Once, these thoughts must have had a meaning. They must have meant what they said. But repetition has blunted them. They have become background music, a Muzak medley of self-hatred themes.


Which is worse, overload or underload? Luckily, I never had to choose. One or the other would assert itself, rush or dribble through me, and pass on.

Pass on to where? Back into my cells to lurk like a virus waiting for the next opportunity? Out into the ether of the world to wait for the circumstances that would provoke its reappearance? Endogenous or exogenous, nature or nurture - it's the great mystery of mental illness.

Excerpted from Girl, Interrupted by Susanna Kaysen. Copyright© 1994 by Susanna Kaysen. Excerpted by permission of Vintage, a division of Random House, Inc. All rights reserved. No part of this excerpt may be reproduced or reprinted without permission in writing from the publisher.

Membership Advantages
  • Reviews
  • "Beyond the Book" backstories
  • Free books to read and review (US only)
  • Find books by time period, setting & theme
  • Read-alike suggestions by book and author
  • Book club discussions
  • and much more!
  • Just $10 for 3 months or $35 for a year
  • More about membership!

Support BookBrowse

Become a Member
and discover your next great read!

Join Today!

Book Discussion
Book Jacket
The Opposite of Everyone
by Joshilyn Jackson

"Quirky and appealing characters, an engaging story, and honest dialogue make this a great book!"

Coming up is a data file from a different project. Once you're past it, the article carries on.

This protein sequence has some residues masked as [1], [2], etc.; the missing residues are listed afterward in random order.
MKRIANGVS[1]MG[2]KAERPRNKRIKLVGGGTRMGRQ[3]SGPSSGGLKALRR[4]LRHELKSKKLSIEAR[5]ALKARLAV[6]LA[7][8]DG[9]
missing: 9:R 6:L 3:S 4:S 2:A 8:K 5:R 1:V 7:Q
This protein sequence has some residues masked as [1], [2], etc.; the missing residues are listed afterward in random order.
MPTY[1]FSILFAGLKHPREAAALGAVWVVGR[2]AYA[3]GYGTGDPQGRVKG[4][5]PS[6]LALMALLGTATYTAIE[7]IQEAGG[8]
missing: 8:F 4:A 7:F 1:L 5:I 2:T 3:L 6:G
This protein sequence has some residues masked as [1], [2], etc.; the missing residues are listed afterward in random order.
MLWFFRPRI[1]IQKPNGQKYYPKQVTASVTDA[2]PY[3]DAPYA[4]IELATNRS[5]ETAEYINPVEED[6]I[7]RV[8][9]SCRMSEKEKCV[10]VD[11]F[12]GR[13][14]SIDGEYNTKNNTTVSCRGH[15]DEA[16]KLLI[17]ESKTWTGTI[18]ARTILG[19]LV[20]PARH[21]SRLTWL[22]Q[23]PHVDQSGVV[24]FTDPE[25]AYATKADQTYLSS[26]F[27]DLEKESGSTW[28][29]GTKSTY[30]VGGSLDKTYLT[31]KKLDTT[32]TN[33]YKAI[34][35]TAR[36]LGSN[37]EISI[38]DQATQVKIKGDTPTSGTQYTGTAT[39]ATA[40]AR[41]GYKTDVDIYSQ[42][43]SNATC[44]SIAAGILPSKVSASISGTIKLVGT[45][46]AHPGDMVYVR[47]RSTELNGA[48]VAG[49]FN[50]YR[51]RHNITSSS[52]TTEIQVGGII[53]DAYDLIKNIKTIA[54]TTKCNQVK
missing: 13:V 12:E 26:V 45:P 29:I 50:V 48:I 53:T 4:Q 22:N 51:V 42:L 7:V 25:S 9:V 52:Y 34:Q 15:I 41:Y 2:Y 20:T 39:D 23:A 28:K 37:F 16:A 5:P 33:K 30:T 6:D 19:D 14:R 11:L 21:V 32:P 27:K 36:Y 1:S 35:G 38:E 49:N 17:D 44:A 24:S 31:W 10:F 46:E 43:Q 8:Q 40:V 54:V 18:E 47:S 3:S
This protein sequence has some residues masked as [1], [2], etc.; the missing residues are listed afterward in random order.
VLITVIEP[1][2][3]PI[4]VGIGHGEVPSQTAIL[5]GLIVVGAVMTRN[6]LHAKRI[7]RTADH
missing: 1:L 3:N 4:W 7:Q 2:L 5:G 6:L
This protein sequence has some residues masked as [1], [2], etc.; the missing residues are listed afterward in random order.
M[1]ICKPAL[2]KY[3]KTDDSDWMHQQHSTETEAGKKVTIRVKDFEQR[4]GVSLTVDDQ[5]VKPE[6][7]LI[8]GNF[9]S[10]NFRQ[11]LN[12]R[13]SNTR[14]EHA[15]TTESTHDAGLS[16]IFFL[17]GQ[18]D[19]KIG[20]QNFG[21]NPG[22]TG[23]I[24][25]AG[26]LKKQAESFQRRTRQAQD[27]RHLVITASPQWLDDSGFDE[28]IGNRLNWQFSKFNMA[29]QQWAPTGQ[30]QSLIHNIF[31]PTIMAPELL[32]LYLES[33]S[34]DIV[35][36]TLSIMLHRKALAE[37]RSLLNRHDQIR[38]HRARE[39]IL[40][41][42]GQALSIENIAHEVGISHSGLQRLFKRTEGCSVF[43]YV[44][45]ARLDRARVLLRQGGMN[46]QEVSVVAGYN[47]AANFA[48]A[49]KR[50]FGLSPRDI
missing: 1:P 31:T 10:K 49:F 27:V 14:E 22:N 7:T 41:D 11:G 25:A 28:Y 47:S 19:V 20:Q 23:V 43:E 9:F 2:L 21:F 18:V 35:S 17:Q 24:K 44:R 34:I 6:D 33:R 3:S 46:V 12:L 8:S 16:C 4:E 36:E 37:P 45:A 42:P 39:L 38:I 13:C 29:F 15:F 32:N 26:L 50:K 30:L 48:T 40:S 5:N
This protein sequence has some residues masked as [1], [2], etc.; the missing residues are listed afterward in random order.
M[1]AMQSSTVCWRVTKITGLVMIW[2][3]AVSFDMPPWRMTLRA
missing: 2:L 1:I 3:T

- BookBrowse

About the book
Join the discussion!

Award Winners

  • Book Jacket: All We Have Left
    All We Have Left
    by Wendy Mills
    September 11, 2001 is a date that few Americans will ever forget. It was on this day that our ...
  • Book Jacket: A Great Reckoning
    A Great Reckoning
    by Louise Penny
    Canadian author Louise Penny is back with her twelfth entry in the Chief Inspector Armand Gamache ...
  • Book Jacket: Homegoing
    Homegoing
    by Yaa Gyasi
    It's all very well to challenge people to be the masters of their own destiny, but when you&#...

First Impressions

  • Book Jacket

    Victoria
    by Daisy Goodwin

    Daisy Goodwin breathes new life into Victoria's story, and does so with sensitivity, verve, and wit." - Amanda Foreman

    Read Member Reviews

Who Said...

Wisdom is the reward you get for a lifetime of listening when you'd rather have been talking

Click Here to find out who said this, as well as discovering other famous literary quotes!

Word Play

The Big Holiday Wordplay:
$400+ in Prizes

Enter Now

Books that     
entertain,
     engage

 & enlighten

Visitors can view some of BookBrowse for free. Full access is for members only.

Join Today!

Your guide toexceptional          books

BookBrowse seeks out and recommends books that we believe to be best in class. Books that will whisk you to faraway places and times, that will expand your mind and challenge you -- the kinds of books you just can't wait to tell your friends about.